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Impact of direct oral anticoagulant off-label doses on clinical outcomes of atrial fibrillation patients: A systematic review.

Authors
  • Santos, Joana1
  • António, Natália2, 3, 4
  • Rocha, Marília5
  • Fortuna, Ana1, 6, 7
  • 1 Laboratory of Pharmacology and Pharmaceutical Care, Faculty of Pharmacy, University of Coimbra, Coimbra, Portugal. , (Portugal)
  • 2 Laboratory of Pharmacology, Faculty of Medicine, University of Coimbra, Portugal. , (Portugal)
  • 3 Cardiology Department, Coimbra Hospital and Universitary Centre, Portugal. , (Portugal)
  • 4 Coimbra Institute for Clinical and Biomedical Research (iCBR), Coimbra, Portugal. , (Portugal)
  • 5 Pharmaceutical Service, Coimbra Hospital and Universitary Centre, Portugal. , (Portugal)
  • 6 Center for Neuroscience and Cell Biology, University of Coimbra, Coimbra, Portugal. , (Portugal)
  • 7 CIBIT/ICNAS - Coimbra Institute for Biomedical Imaging and Translational Research, University of Coimbra, Coimbra, Portugal. , (Portugal)
Type
Published Article
Journal
British Journal of Clinical Pharmacology
Publisher
Wiley (Blackwell Publishing)
Publication Date
Mar 01, 2020
Volume
86
Issue
3
Pages
533–547
Identifiers
DOI: 10.1111/bcp.14127
PMID: 31631392
Source
Medline
Keywords
Language
English
License
Unknown

Abstract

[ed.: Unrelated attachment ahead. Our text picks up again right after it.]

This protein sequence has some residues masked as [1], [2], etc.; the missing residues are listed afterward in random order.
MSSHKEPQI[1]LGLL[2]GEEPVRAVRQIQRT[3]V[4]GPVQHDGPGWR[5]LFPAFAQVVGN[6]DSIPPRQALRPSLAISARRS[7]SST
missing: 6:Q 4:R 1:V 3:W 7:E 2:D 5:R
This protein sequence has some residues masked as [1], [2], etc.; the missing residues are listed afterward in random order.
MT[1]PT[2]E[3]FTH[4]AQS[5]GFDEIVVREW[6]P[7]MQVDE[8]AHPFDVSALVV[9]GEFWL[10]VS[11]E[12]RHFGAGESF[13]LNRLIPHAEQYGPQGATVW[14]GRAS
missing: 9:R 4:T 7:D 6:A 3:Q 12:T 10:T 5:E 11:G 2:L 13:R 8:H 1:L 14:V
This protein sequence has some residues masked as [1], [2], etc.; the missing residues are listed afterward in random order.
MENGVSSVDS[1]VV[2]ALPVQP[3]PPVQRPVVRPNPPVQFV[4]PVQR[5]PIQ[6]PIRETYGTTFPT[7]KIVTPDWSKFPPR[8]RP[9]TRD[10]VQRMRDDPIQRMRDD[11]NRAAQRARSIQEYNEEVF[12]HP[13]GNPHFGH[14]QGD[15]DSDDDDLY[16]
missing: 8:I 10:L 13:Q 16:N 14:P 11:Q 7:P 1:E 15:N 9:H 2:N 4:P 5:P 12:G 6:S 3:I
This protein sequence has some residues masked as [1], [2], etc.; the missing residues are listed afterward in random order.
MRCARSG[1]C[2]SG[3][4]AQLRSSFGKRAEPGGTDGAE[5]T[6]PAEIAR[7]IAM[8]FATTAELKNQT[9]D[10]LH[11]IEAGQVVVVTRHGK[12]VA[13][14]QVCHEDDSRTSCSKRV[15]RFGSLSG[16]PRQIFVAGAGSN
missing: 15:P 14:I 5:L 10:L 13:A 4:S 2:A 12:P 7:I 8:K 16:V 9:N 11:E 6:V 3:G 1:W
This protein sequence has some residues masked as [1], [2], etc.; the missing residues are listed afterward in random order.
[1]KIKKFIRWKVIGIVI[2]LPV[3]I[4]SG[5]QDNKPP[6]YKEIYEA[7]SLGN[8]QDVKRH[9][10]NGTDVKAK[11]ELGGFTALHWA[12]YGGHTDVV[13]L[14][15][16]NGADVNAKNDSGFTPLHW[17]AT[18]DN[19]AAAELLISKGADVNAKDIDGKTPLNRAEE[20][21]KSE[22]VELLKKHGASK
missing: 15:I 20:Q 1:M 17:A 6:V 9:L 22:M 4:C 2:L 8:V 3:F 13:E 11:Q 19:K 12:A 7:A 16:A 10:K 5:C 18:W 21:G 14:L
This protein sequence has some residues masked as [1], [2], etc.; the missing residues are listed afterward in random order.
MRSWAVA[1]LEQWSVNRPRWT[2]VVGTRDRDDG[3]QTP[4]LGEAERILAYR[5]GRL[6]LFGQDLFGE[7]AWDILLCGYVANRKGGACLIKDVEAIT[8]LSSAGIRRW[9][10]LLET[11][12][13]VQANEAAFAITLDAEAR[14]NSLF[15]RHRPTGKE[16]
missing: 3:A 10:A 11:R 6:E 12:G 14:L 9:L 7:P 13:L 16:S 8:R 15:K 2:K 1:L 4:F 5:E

Worldwide observational studies are evidencing discordance between guidelines and real-world practice regarding direct oral anticoagulant drug (DOAC) doses. This systematic review summarizes and evaluate DOACs use in real-world practice. This review was performed following the preferred reporting items for systematic reviews and meta-analyses (PRISMA) guidelines searching PubMed (MEDLINE) and Medscape databases. Data from 75 studies showed that most of the patients treated with DOACs for stroke prevention in atrial fibrillation received doses in accordance to the guidelines. However, a significant number of patients received off-label doses (25-50% in most of the studies evaluated). DOAC overdosing was associated with increased all-cause mortality and worse bleeding events while underdosing was associated with increased cardiovascular hospitalization and, particularly for apixaban, with a nearly 5-fold increased risk of stroke. Patients prescribed with off-label DOAC doses did not receive the full benefit of anticoagulation and presented an increased risk of stroke, bleeding and/or adverse effects. © 2019 The British Pharmacological Society.

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